How a university student, 21, was able to put down a deposit on a Melbourne apartment while working as a BARISTA – and his risky saving tips
- Adam Feng, 21, purchased a luxury apartment while working as a cafe barista
- He worked 56hr weeks to afford the $510k one-bedder at Sky Garden complex
- In six months he saved $50,000 working as a barista for just $18 per hour
- Feng balanced his cafe job while studying at Melbourne’s RMIT University
A university student who worked as a barista in between classes for just $18 an hour was able to save a $50,000 house deposit in six months by investing in the stock market and getting a second job.
Adam Feng, 21, who is only in his second year at RMIT University, bought the luxury apartment from the Sky Garden complex in Melbourne’s Glen Waverley back in May.
The student, who was tired of living at home with his parents, scored a $510,000 one-bedroom flat at the height of the Covid pandemic by picking up extra hours at his casual job as a barista for just $18 an hour.
Feng also got a second job paying $21 an hour and was able to work 56 hours each week when his classes shifted online due to the threat of the virus.
‘I had no social life,’ Mr Feng told News.com.au. ‘But I saved $50,000 in six months.’
Adam Feng, 21, bought his first apartment while in his second year at RMIT University Melbourne, so he could move out with his girlfriend (pictured)
The ambitious student also invested a portion of his savings in the stock market during the early stages of the pandemic.
Mr Feng said a fifth of his deposit came from investing his weekly savings into the market, taking advantage of plummeting stock prices.
The 21-year-old has also saved every spare penny since he got his first part-time job at his parents’ bakery when he was just 14 years old, instead of spending his earnings by going out with friends or taking trips away.
‘I didn’t have anywhere to spend money so I just saved it,’ he said. ‘I didn’t like going out with my friends.’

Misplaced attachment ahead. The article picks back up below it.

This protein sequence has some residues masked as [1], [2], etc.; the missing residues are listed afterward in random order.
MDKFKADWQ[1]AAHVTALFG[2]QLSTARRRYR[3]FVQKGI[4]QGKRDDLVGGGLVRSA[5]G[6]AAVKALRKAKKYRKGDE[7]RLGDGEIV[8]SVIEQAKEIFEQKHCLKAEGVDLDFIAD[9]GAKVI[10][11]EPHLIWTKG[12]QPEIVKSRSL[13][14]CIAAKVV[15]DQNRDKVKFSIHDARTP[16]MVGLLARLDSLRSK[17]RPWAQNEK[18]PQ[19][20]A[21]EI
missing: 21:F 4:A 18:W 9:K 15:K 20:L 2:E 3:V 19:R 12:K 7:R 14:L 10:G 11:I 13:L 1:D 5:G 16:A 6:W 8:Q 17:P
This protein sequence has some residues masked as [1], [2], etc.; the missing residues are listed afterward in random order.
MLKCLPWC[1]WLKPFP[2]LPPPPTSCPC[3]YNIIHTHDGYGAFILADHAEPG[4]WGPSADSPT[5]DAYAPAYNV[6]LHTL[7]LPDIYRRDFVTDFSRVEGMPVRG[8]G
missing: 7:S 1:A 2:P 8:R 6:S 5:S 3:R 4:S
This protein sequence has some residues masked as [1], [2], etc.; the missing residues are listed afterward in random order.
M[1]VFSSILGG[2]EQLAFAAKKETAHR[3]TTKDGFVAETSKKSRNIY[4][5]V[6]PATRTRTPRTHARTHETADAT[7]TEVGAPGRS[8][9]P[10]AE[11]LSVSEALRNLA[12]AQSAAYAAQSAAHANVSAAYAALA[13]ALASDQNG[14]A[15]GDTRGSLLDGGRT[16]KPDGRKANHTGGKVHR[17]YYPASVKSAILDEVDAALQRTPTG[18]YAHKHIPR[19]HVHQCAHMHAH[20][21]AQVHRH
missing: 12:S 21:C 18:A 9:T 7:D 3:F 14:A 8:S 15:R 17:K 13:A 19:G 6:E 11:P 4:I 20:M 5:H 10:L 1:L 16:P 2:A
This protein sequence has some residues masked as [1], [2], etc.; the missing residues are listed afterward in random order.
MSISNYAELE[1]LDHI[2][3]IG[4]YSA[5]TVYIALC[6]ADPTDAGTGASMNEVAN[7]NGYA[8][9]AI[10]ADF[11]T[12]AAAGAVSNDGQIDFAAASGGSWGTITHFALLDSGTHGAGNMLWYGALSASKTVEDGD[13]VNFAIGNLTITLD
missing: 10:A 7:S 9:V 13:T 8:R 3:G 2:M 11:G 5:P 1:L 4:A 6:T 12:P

Even with his great saving habits, Mr Feng was unable to save the full $102,000 deposit and was given a helping hand by his parents.
The student saved $50,000 in just six months to buy the one-bedroom apartment at Sky Garden complex in Glen Waverley (pictured)
He has since paid his parents back in full but has had to rely on them to pay off his mortgage after Melbourne entered its sixth lockdown, leaving his job in limbo.
One in three young Australians rely on the bank of mum and dad to get into the competitive housing market.
A finder survey of 1,028 property newcomers found younger Australians are turning to their parents with 32 per cent of first-home buyers relying on them to either fund a mortgage deposit, service a loan or cover the full purchase price.
Finder calculated that an equivalent of 3,779 Australian adults every month were relying on their parents to pay for a home.
Almost a quarter, or 23 per cent, of respondents relied on their parents to either fund a mortgage deposit or the loan repayments.
A smaller proportion, 12 per cent, relied on their parents to cover the full purchase price.
He afforded the $510,000 property by investing in the stock market, while balancing University and work
Despite saving $50,000 for a deposit his parents had to chip in the rest for a home loan from the bank